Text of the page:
The best books on Tudor art and architecture

Elizabeth Goldring Author Of Nicholas Hilliard: Life of an Artist
By Elizabeth Goldring

The Books I Picked & Why

Picture and Poetry, 1560-1620: Relations Between Literature and the Visual Arts in the English Renaissance

By Lucy Gent

Book cover of Picture and Poetry, 1560-1620: Relations Between Literature and the Visual Arts in the English Renaissance

Why this book?

A quirky and brilliantly insightful book which is now, unfortunately, out of print. But do snap it up if you chance upon it in a second-hand bookshop or can find a copy online. It is deceptively modest-looking: a slender paperback, with only a handful of illustrations. My hunch is that it will change the way you think about paintings, sculptures, and buildings in the works of Shakespeare, Spenser, Donne, and their contemporaries. Certainly, that is the effect it had on me.


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Robert Smythson and the Elizabethan Country House

By Mark Girouard

Book cover of Robert Smythson and the Elizabethan Country House

Why this book?

Alas, now out of print, this book is part biography, part architectural history, and part social history. The mason-architect Robert Smythson comes to life, as do the houses he designed and the eccentric patrons who employed him. The book's (mainly black-and-white) illustrations inevitably look a bit dated now. But the text is, to my mind, hard to beat: utterly engrossing, particularly when dealing with Hardwick Hall, a house Girouard knows intimately, having lived there as a small child. I remember stumbling across this book many years ago, as a student, while looking for something else at the library. I ended up spending the better part of the day reading Robert Smythson from cover to cover: it was a revelation that a work of scholarship could be so beautifully written.


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A Year in the Life of William Shakespeare: 1599

By James Shapiro

Book cover of A Year in the Life of William Shakespeare: 1599

Why this book?

Strictly speaking, this is not a book about Tudor art or architecture. Rather, it tells the gripping story of a pivotal year in the life of Shakespeare – and Shakespeare’s England. Drawing on all manner of sources, including household inventories and travel diaries kept by foreign visitors to London and the provinces, Shapiro vividly evokes the textures of life in sixteenth-century England: from the humble stained cloths that adorned the walls of taverns and comparatively modest households like the one in which Shakespeare was raised to the tapestries, oil paintings and other objets d’art that lined the walls of the Tudor elite’s long galleries. 1599 reads like a novel – and, like all of the books on this list, is proof that academic writing need not be dry.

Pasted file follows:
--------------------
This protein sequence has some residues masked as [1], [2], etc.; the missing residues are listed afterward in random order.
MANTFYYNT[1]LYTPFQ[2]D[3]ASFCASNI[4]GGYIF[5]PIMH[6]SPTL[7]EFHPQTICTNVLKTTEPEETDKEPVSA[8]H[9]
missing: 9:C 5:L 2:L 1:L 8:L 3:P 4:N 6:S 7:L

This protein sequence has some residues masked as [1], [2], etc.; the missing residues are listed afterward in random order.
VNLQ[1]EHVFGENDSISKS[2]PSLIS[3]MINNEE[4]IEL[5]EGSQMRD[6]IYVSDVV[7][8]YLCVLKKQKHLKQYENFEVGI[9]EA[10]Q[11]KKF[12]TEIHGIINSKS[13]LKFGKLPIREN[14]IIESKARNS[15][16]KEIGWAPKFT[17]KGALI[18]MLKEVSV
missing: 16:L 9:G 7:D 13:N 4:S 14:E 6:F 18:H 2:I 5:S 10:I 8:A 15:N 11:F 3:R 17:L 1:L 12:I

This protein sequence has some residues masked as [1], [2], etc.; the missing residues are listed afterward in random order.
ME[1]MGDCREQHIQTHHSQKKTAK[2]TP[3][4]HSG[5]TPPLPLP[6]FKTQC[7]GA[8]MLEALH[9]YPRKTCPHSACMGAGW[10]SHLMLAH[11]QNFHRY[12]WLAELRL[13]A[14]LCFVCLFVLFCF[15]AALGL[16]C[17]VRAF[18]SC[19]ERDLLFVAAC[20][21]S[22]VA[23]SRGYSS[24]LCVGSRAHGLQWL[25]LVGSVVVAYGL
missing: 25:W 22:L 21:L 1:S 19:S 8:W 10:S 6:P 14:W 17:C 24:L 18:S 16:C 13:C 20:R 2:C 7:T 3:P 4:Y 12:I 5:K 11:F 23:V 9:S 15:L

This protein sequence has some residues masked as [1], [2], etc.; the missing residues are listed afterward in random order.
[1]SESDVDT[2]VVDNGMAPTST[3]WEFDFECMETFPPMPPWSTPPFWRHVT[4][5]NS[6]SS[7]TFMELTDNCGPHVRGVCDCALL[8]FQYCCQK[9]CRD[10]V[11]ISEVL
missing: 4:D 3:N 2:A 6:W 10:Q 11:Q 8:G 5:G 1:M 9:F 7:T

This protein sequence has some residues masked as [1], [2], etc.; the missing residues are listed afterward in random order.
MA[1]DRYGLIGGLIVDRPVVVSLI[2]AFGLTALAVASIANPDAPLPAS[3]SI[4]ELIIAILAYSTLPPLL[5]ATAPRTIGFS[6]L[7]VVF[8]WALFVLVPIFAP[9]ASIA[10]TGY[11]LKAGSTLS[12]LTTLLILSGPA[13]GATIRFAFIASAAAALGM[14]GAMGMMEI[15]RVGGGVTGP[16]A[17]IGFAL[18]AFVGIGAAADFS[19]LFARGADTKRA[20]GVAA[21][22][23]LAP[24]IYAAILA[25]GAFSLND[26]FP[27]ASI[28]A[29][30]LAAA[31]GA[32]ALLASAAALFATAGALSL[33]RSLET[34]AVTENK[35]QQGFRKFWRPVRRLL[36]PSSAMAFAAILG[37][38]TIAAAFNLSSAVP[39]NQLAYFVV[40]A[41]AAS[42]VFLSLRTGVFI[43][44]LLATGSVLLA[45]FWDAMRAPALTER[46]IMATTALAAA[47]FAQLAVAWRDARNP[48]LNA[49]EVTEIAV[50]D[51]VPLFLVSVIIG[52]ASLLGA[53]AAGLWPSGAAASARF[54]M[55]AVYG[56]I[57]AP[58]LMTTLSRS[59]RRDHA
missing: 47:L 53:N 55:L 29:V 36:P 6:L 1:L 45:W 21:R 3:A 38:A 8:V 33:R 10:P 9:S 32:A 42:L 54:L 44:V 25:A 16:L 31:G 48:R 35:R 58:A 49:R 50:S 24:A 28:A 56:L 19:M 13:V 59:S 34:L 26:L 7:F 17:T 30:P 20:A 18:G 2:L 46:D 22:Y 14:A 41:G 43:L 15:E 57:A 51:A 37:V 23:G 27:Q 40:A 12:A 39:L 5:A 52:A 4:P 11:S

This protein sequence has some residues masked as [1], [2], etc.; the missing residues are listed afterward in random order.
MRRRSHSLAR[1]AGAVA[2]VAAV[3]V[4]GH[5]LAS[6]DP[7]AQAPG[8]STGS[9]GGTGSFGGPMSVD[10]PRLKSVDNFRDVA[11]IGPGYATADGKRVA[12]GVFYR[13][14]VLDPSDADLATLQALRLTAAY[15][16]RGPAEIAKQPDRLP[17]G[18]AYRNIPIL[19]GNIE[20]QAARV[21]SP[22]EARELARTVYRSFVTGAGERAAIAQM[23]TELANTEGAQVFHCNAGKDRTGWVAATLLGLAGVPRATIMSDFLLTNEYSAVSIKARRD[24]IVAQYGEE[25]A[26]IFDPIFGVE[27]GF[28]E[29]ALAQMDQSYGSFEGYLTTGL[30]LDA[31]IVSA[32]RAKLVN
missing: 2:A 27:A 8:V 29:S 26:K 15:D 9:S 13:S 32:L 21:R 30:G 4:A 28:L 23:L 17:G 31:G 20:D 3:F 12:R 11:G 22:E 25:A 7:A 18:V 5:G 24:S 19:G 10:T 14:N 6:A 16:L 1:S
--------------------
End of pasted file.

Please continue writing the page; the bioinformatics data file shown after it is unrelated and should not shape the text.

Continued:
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The Elizabethan Image: An Introduction to English Portraiture, 1558-1603

By Roy Strong

Book cover of The Elizabethan Image: An Introduction to English Portraiture, 1558-1603

Why this book?

Strong is the undisputed doyen of Elizabethan painting. As Assistant Keeper (1959-67) and Director (1967-73) of the National Portrait Gallery and then Director of the Victoria and Albert Museum (1973-87), he devoted the better part of thirty years to groundbreaking exhibitions and publications on the Tudor court. His writings, more than anyone else’s, are what led me to Tudor art. This book distills the essence of Strong’s many seminal works from a long and distinguished career, but adds glorious new colour photography and generous nods to the art historians who have come after him. Strong wears his learning lightly, making this an ideal gateway text for anyone seeking a way into the world of Elizabethan painting and portraiture.


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Houses of Power

By Simon Thurley

Book cover of Houses of Power

Why this book?

A learned, yet eminently readable, book which synthesizes and knits together the findings contained in several of Thurley’s earlier, landmark publications, including The Royal Palaces of Tudor England (Yale, 1993) and Whitehall Palace (Merrell, 2008). Houses of Power is a compact volume (and available in paperback, too). I have often taken my copy with me for reference when visiting the sites described in it. Thurley’s illustrations include fascinating conjectural reconstructions of buildings that either no longer survive or have been greatly altered since Tudor times. A wonderful tool when trying to visualize now-lost buildings.


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